By Chris Gore | April 30, 2001

But even when you play a bad guy, like you do in Dirt, an extremely loathsome cop, you’re still very likable. Is that something you bring to the character? ^ Michæl (Dirt‘s co-director) and I go way back and Dirt was favor time. Big time. He wanted me to go to Sanderson, Texas, which is very cold in December. Most people in Texas have never heard of Sanderson, Texas. There’s nothing in Sanderson, Texas. No grocery store. There was a little gas station across from the little motel where you can get beef jerky sticks and, uh, I don’t know, Hostess pies, which is much to subsist on. And in my little motel room, there was an old boot nailed to the wall that was their idea of art. Really! The TV didn’t work. There was no phone. I was out rock counting sometimes in the 38 degree afternoons because there was nothing else to do. The idea was that it was going to be guerilla filmmaking at its best because the budget for this whole film was next to nothing. But Michæl is very resourceful and he had a great cinematographer and hopefully, one day down the line they’ll make a buck or two.
Even when your character in Dirt is beating a guy in prison, you’re simultaneously having this sensitive conversation about the problems in your life… ^ About masturbation. (Laughs)
It’s hysterical. ^ I’m glad you like it.
I think that’s where I spotted your parenting instincts. You know, it’s like “Dad’s going to spank you, and I’m not happy about doing this. Where does that come from? ^ Well, I’ve never laid a hand on any of my children. Never even spanked them. And I’m not saying I believe in corporal punishment, which I believe is the formal term for disciplining your child with a spanking. We can go a little too extreme in other directions when something happens in our own lives that we didn’t like. Now, we used to get “the belt” growing up. And I would consider that to be a form of abuse because you’re a big parent with a weapon like a whip essentially to your a*s. That’s scary. I want my kids to respect me. But I don’t want them to be scared of me. Now, I find it’s just as effective to let your kids know you’re disappointed with something they’ve done than actually inflict pain. There’s nothing that gets to my son more than if he’s done something bad and he says to mom, “Are you going to tell dad?” What he doesn’t want is my disapproval. I think as long as your kids love and respect you, they strive for the right reasons not to do bad things or mess up.
Your kids are obviously a big part of your life, do you think you bring anything from parenting into your acting? ^ Maybe a certain sensitivity in some areas. I think there can be humor in most everything. But there’s not a lot of humor in beating. There is one scene with the sheriff in Dirt is now going to “beat his woman.” There’s not a lot funny about that. I think that there is some absurdity there.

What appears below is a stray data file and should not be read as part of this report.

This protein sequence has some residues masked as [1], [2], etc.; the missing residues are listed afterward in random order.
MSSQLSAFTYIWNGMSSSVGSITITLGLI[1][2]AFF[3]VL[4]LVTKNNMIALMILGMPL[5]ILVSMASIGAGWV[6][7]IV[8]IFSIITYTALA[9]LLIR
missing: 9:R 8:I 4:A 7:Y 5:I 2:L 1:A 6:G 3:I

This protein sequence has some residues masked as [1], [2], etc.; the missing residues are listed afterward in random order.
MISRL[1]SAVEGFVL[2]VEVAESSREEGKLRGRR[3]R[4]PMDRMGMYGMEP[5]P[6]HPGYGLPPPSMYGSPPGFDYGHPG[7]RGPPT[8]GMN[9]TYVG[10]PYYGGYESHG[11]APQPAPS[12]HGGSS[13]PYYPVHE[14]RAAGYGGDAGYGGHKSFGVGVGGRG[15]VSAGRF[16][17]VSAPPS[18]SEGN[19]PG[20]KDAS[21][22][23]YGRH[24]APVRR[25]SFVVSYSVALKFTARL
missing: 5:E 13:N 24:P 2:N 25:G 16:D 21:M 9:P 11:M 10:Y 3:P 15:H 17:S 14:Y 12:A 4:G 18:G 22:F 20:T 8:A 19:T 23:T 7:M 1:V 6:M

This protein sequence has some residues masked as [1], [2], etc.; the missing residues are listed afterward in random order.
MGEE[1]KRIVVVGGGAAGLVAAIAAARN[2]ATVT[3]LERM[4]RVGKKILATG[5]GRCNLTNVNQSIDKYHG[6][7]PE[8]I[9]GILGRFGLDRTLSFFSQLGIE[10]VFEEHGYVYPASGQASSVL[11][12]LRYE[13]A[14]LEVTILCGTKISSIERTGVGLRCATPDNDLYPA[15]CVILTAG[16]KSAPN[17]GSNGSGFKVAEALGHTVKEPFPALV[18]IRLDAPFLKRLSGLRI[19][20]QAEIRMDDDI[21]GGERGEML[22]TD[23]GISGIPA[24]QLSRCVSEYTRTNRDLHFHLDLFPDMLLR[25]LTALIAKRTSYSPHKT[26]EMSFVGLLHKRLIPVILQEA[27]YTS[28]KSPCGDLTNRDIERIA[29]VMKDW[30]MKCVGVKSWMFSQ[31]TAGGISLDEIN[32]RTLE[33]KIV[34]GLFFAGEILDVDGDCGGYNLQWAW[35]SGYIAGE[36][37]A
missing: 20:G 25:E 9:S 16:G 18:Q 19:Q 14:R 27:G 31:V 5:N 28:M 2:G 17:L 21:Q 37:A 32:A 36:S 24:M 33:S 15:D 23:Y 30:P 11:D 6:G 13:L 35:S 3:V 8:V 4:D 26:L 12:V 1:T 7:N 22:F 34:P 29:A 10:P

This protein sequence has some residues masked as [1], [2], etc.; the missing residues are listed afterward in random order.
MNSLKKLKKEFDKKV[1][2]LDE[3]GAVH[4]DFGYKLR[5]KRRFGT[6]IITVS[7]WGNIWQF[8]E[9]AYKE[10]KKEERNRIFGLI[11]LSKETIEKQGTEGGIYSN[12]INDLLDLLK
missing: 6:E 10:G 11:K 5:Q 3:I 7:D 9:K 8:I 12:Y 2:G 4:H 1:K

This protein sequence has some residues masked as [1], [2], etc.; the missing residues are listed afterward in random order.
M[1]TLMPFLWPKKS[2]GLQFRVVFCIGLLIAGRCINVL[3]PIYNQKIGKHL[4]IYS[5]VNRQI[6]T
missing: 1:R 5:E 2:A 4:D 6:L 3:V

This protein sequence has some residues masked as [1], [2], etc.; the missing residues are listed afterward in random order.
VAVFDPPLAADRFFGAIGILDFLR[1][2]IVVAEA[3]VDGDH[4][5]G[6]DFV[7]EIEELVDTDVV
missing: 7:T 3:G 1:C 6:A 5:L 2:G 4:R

I think the filmmakers made the right choice, because you don’t actually see the beating. It takes place off screen. ^ Right. You know what happens.
Although, beating the con in prison is funny. That one works because of the ludicrousness of the conversation mixed with your intimate confessions about your life. Do you have a certain fondness for independent films? You’ve appeared in numerous indies, yet you do some very mainstream television which I’m sure affords you the opportunity to go out and act in a small movie. ^ You really hit the nail on the head. I have a responsibility of taking care of a rather large family. So I do have to make money, which is why I’ve done some commercial work because that can be the most lucrative part of this business. But you do have to limit that or you won’t get hired to do anything legitimate. I’ve done my share of independent work and had some good fortunate to work with some great people in that area. And I’m working on some more mainstream films. I’m in a film called “Big Trouble” coming out this summer with Rene Russo, Tim Allen and Janeane Garofalo, it’s a Touchstone Picture. I’m doing a little something in “Men in Black 2,” so these are good commercial projects that I’m not getting the opportunity to play a role like Richard Hudson in The Woman Chaser. If you really want to get to dig in to something, you gotta jump on those opportunities even when you’re not getting paid.
When you’re just watching movies for fun, what indie films do you like? ^ I’d say my favorite film of the last decade was an independent picture called “Sling Blade.” It just doesn’t get any better than that. There are so many great ones little indie pictures like Chasing Amy. There’s something special you only get in an independent picture.
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